Year of Publication
Martin School of Public Policy and Administration
By almost all accounts, the fiscal health and stability of the United States public retirement system at all levels is in peril. Collectively, local and state public retirement systems are underfunded at a rate of $700 billion as a low estimate to $3 trillion as a higher estimate. While plenty of research has been conducted to identify the reasons that programs are underfunded, the system would be best served if more attention were paid to identifying program characteristics that improve performance. In turn, these characteristics could be evaluated and implemented if not already present. If programs do not want to collapse and governments do not want to cut services to pay for retirement benefits, further research is needed to improve performance and this report offers one such method of evaluation.
By utilizing some of the most recent financial data available, this report attempts to identify program governance characteristics that positively impact pension performance. Performance is measured using the funded ratio of a program or the measure of current assets compared to liabilities. The tested model is a combination of three main governance characteristic variables (the presence of an investment council, the total number of program board members, and the percentage of board members that are program beneficiaries) and several other independent variables such as total program members. The model has been tested using an OLS and Mixed Effects regression analysis.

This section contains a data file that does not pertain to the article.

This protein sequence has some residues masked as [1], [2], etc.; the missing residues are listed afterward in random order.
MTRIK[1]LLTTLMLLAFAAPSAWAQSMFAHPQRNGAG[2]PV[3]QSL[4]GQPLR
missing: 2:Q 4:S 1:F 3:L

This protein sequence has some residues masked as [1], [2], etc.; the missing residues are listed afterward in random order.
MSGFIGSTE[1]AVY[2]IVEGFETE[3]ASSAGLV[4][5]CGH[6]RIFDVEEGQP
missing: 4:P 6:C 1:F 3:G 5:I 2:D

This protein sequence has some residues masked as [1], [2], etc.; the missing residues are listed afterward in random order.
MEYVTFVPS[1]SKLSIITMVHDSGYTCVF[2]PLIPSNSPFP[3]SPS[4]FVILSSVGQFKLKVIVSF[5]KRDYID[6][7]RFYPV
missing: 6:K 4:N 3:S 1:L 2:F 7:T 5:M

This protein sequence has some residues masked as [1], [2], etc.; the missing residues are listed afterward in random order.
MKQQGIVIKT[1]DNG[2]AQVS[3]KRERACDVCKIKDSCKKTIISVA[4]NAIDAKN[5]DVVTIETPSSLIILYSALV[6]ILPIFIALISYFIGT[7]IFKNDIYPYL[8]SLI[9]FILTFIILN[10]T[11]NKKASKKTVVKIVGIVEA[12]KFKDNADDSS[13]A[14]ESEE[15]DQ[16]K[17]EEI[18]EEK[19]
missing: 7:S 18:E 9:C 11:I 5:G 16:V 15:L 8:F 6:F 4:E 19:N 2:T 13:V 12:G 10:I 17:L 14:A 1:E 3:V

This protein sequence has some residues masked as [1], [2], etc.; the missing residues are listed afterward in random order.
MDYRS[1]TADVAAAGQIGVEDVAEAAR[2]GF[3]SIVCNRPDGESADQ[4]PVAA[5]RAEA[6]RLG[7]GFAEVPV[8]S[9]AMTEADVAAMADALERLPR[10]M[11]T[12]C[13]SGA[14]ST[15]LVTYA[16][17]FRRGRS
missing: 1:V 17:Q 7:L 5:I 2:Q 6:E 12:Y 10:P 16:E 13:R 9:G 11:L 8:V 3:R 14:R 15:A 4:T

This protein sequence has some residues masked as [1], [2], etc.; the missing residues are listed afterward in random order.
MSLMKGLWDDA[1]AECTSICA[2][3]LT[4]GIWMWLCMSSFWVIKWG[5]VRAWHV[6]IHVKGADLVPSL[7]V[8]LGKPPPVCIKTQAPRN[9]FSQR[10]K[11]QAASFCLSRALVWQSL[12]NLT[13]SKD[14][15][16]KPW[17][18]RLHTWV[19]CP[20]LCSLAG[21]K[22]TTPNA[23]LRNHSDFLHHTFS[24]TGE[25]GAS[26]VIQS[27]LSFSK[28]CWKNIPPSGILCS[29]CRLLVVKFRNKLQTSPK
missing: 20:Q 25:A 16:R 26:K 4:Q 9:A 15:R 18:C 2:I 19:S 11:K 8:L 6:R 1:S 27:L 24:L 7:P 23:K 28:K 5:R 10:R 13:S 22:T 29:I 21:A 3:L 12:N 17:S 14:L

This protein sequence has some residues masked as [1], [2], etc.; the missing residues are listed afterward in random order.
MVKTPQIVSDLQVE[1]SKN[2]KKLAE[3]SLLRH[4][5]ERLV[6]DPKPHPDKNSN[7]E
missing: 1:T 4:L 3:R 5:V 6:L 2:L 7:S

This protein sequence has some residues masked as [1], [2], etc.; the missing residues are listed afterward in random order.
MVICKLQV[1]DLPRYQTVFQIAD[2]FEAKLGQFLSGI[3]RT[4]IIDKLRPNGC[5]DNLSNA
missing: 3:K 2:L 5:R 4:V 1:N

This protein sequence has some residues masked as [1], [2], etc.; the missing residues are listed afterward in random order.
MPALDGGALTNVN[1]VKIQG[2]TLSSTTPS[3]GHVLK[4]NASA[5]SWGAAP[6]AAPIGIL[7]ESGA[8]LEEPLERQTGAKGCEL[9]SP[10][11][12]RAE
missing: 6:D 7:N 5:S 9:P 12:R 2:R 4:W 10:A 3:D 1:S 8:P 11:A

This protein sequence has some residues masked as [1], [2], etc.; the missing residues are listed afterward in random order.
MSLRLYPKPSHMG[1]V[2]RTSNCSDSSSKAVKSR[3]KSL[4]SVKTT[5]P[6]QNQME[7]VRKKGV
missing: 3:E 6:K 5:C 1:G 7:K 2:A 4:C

The regression estimates provide interesting but inconsistent results. In regards to the governance characteristics, only the presence of an investment council has been shown to be significant over both models. The presence of an investment council raises a programs funded ratio by more than 7 percentage points in both models. In regards to the remaining independent variables, of particular note are the estimates on the availability of Social Security coverage to program participants. In the OLS analysis, the estimated impact is a negative 0.411 percentage points while the Mixed Effects impact is 2.211 percentage points. Although neither is statistically significant, the divergent nature of the estimate should be something that is worth future attention.
By pooling the results over the two models, it is the recommendation of this author that programs at least consider implementing an investment council for their respective programs for the reasons outlined above. Programs should also consider limiting their increases to employee contribution rates as current analysis has shown that a roughly one percent increase in employee contribution rates decreases the funded ratio by one percent. By implementing the appropriate board and program characteristics, public retirement systems at all levels could begin to slow or correct the underfunded problem that has been growing in recent years.
Groves, Chris, "Public Retirement Systems: An Examination of Governance Characteristics and Their Impact on the Funded Ratio" (2014). MPA/MPP/MPFM Capstone Projects. 5.